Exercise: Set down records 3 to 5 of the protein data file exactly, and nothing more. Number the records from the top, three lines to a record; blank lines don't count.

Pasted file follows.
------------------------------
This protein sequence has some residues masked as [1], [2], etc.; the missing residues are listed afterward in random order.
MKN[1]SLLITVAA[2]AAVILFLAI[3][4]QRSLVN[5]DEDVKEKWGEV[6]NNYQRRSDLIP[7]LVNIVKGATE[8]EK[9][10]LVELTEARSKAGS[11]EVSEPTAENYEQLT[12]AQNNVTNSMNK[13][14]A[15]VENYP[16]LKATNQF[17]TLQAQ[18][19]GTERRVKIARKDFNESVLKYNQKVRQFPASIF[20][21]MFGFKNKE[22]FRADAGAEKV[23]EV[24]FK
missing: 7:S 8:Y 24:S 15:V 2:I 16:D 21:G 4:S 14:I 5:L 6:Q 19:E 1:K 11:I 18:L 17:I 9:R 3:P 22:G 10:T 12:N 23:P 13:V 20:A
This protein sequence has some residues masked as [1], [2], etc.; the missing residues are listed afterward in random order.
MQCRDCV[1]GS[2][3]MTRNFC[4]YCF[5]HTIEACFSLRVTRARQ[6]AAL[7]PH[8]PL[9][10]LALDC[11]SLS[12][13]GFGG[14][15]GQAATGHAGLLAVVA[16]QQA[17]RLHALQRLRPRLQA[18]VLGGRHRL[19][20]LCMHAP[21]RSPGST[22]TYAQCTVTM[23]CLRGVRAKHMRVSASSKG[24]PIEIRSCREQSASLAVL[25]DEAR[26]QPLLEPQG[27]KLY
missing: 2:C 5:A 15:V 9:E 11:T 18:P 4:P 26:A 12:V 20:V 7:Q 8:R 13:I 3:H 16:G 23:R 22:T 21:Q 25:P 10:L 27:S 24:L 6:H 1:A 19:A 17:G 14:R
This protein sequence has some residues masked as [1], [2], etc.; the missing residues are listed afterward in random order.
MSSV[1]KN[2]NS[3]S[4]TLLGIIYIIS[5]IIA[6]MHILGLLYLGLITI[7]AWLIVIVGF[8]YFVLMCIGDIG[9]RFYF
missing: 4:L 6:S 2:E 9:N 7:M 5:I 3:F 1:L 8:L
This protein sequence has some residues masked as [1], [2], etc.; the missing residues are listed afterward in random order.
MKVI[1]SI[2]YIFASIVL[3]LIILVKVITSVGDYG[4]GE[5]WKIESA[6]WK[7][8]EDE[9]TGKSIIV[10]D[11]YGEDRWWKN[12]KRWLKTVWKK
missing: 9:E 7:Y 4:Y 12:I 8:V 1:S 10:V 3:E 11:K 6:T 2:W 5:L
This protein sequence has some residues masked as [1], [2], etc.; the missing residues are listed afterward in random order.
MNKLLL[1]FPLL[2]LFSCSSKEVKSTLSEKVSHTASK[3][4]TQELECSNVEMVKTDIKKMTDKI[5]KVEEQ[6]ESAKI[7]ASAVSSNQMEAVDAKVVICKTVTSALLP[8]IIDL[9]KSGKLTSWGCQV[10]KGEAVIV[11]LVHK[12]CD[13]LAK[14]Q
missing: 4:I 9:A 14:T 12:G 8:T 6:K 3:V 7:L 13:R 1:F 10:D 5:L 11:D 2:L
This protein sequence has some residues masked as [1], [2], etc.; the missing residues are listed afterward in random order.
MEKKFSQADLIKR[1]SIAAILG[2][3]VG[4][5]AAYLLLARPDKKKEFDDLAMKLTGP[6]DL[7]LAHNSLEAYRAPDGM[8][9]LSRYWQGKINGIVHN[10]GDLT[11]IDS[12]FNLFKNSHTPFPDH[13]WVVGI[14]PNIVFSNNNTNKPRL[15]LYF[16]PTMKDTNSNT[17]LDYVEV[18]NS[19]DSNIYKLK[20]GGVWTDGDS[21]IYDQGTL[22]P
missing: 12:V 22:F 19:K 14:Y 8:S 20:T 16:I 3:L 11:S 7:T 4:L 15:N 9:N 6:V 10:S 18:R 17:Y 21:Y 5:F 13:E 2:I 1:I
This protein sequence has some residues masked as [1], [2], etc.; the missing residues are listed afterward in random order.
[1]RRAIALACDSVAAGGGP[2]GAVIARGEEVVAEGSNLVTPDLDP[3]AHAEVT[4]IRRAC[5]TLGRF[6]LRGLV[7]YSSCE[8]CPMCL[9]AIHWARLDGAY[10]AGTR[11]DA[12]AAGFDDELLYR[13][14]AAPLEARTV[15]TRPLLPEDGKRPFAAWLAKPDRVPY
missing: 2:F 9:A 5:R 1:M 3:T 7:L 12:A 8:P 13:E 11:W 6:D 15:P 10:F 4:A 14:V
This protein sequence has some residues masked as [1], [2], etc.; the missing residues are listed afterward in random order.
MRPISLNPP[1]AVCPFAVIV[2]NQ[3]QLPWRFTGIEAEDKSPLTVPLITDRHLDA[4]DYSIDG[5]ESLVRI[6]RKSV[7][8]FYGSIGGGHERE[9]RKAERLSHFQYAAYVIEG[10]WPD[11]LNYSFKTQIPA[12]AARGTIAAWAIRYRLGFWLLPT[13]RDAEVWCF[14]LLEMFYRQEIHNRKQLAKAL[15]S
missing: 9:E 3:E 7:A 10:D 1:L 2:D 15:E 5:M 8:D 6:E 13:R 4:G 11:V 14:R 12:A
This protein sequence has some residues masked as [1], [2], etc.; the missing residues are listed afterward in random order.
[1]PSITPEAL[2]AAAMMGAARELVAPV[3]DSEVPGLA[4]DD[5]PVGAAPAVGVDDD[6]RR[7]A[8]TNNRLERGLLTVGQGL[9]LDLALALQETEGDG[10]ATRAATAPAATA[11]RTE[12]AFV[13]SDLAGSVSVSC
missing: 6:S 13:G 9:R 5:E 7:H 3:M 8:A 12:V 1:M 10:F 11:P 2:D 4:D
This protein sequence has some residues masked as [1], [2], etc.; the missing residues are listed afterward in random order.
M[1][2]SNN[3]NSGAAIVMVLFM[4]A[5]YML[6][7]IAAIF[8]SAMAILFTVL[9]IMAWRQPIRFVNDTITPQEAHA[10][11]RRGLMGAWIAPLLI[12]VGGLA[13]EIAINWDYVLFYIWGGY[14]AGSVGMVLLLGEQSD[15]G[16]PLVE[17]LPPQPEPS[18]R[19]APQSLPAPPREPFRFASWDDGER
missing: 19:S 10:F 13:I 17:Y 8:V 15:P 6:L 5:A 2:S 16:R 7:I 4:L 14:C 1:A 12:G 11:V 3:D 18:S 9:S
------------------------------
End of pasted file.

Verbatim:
This protein sequence has some residues masked as [1], [2], etc.; the missing residues are listed afterward in random order.
MSSV[1]KN[2]NS[3]S[4]TLLGIIYIIS[5]IIA[6]MHILGLLYLGLITI[7]AWLIVIVGF[8]YFVLMCIGDIG[9]RFYF
missing: 4:L 6:S 2:E 9:N 7:M 5:I 3:F 1:L 8:L
This protein sequence has some residues masked as [1], [2], etc.; the missing residues are listed afterward in random order.
MKVI[1]SI[2]YIFASIVL[3]LIILVKVITSVGDYG[4]GE[5]WKIESA[6]WK[7][8]EDE[9]TGKSIIV[10]D[11]YGEDRWWKN[12]KRWLKTVWKK
missing: 9:E 7:Y 4:Y 12:I 8:V 1:S 10:V 3:E 11:K 6:T 2:W 5:L
This protein sequence has some residues masked as [1], [2], etc.; the missing residues are listed afterward in random order.
MNKLLL[1]FPLL[2]LFSCSSKEVKSTLSEKVSHTASK[3][4]TQELECSNVEMVKTDIKKMTDKI[5]KVEEQ[6]ESAKI[7]ASAVSSNQMEAVDAKVVICKTVTSALLP[8]IIDL[9]KSGKLTSWGCQV[10]KGEAVIV[11]LVHK[12]CD[13]LAK[14]Q
missing: 4:I 9:A 14:T 12:G 8:T 6:K 3:V 7:L 13:R 1:F 10:D 5:L 11:D 2:L